The White Angel exhibition will run until April 5, 2015, at the State Central Museum of Contemporary History of Russia in Moscow.
Monument to Grand Duchess Elizabeth Feodorovna Unveiled in Kazakhstan Topic: Elizabeth Feodorovna GD
A monument to the Venerable Martyr Grand Duchess Elizabeth Feodorovna Romanova was unveiled in the Almaty Diocese on November 3. The event is associated with the 150th anniversary of the saint's birth.
The “Orthodoxy in Kazakhstan” website has reported that the monument was constructed on the square in front of the only church in honor of the Holy Royal Martyrs in the village of Klyuchi (Karabulak) in the Talgar district of the Almaty region in Kazakhstan.
The monument represents a slightly altered copy of the monument to the Venerable Martyr Elizabeth at the St. Martha-Mary Convent in Moscow. It was made of bronze by the “Versal” company in Kazakhstan. Construction lasted for two years.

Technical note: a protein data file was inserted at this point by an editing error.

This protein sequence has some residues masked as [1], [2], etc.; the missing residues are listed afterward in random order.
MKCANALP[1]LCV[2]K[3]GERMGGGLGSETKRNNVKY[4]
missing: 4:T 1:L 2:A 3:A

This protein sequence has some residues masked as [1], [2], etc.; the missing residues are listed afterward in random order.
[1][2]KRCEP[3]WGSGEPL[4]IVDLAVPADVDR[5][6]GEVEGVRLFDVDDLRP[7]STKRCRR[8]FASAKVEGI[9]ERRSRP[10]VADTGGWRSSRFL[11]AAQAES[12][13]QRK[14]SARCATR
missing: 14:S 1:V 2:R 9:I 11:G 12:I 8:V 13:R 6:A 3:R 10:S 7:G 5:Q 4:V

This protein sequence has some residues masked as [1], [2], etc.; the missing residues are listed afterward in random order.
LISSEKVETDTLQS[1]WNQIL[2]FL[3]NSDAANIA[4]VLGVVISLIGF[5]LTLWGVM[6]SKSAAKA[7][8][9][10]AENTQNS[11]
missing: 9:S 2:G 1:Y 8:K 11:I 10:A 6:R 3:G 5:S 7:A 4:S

The church in honor of the Holy Royal Martyrs in the village of Klyuchi is a smaller version of the church in honor of the Protection of the Most Holy Theotokos in the city of Oreanda in the Republic of Crimea, which is connected with the misfortunes of the Royal House of the Romanovs. The Holy Righteous John of Kronstadt served in the Protection Church in Oreanda, in which the Venerable Martyr Grand Duchess Elizabeth Feodorovna prepared and received Holy Communion.
Moscow Celebrates 150th Anniversary of the Birth of Grand Duchess Elizabeth Feodorovna Topic: Elizabeth Feodorovna GD
Residents of Moscow will celebrate the 150th anniversary of the birth of the Venerable Martyr Elizabeth Feodorovna Romanova, the founder of the first Convent of Mercy in Russia, on November 1, 2014.
The celebration will include the Divine Liturgy at the St. Martha and Mary Convent, which His Holiness, Patriarch Kirill of Moscow and All Russia, will celebrate; and a large charitable concert at the International House of Music.
“Currently several joint projects with the ‘Mercy’ Orthodox movement are being implemented at the Martha-Mary Convent. All of the projects are supported by people interested in them,” Abbess Elizaveta (Poznyakova), Superior of the convent, noted. “We hope to gather our benefactors and gather together at the Divine Liturgy and the concert on November 1.”